Dynasty Warriors: Godseekers Review

by on January 31, 2017
Reviewed On
Release Date

February 1, 2017


Sometimes, life can get a little stale. Your daily routine just feels tedious and repetitive. You need to change things up–break the mould, so to speak. For many years, the Dynasty Warriors franchise has been on the verge of stagnation and as every iteration draws nearer to perfection, a struggle against monotony pushes back. So, just like your partner, Koei Tecmo has tried to mix things up with Dynasty Warriors: Godseekers, except they’ve opted to change a whole genre as opposed to just a promiscuous pinky.

Casting aside the bindings of the hack ‘n’ slash genre, Dynasty Warriors: Godseekers draws inspiration from tactical RPGs. This new formula replaces the high octane battles and sprawling landscapes with slightly more concise maps and strategically placed units, all while maintaining the identity we have all grown to love. Of course, with these new systems comes a whole load of new features to master.


As you are no longer able to run around the battleground in the same freeform fashion of previous games, every step and move in Dynasty Warriors: Godseekers holds a weight that we have never seen in the series until now. Players will need to find the right move for their attacks and measure the amount of damage each attack deals. Effectively managing your turn will build up Musou gauge, just like core titles, but successfully eliminating enemies gives a significant boost to the Synchronicity gauge. Once this gauge is full, players gain access to a highly effectively combination move that is based on character positions in relation to the warrior activating the Sync attack. These attacks add another level of depth that becomes not only crucial to success, but arguably are the most satisfying actions in Dynasty Warriors: Godseekers–especially since every Sync attack ends with a flurry of button mashing and a chunk of damage dealt to the enemies caught in its blast.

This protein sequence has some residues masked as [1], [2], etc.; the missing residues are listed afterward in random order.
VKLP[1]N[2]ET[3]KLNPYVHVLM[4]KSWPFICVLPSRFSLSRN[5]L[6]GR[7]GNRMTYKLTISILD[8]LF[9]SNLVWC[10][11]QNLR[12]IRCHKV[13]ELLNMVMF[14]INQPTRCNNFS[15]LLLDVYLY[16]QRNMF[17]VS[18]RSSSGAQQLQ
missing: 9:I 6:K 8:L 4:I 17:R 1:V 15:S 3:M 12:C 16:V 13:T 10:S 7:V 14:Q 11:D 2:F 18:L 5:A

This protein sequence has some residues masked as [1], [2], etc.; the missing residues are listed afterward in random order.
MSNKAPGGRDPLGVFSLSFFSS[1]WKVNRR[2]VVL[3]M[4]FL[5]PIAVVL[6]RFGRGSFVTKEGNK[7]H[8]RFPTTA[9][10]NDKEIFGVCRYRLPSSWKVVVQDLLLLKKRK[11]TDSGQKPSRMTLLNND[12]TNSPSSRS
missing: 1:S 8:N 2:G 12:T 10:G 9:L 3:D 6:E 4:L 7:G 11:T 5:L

To accompany Godseekers’ new mechanics, there is a new story… kind of. It opens with Zhao Yun, a series staple, and Lei Bin, DW:GS’ new addition, discovering a buried demi-god, Li Xia, after a battle. From there onwards, it’s essentially the story of Shu leading up to the battle of Chi Bi, with the adage of Li Xia trying to rekindle her magic powers in the form of orbs that have found their way into the hands of the kingdom’s most prolific fighters. It’s essentially a McGuffin throughout the series that sees Zhao Yun and Lei Bin show face in every prominent battle, ever. Any self-respecting Dynasty Warriors fan will be able to predict every beat of this story, but this knowledge ultimately works against the narrative as whole–we know exactly what’s coming and the outcome. Also, it doesn’t help that our two Shu protagonists never quite react appropriately to Li Xia, and it seems to take more time than expected for the penny to drop.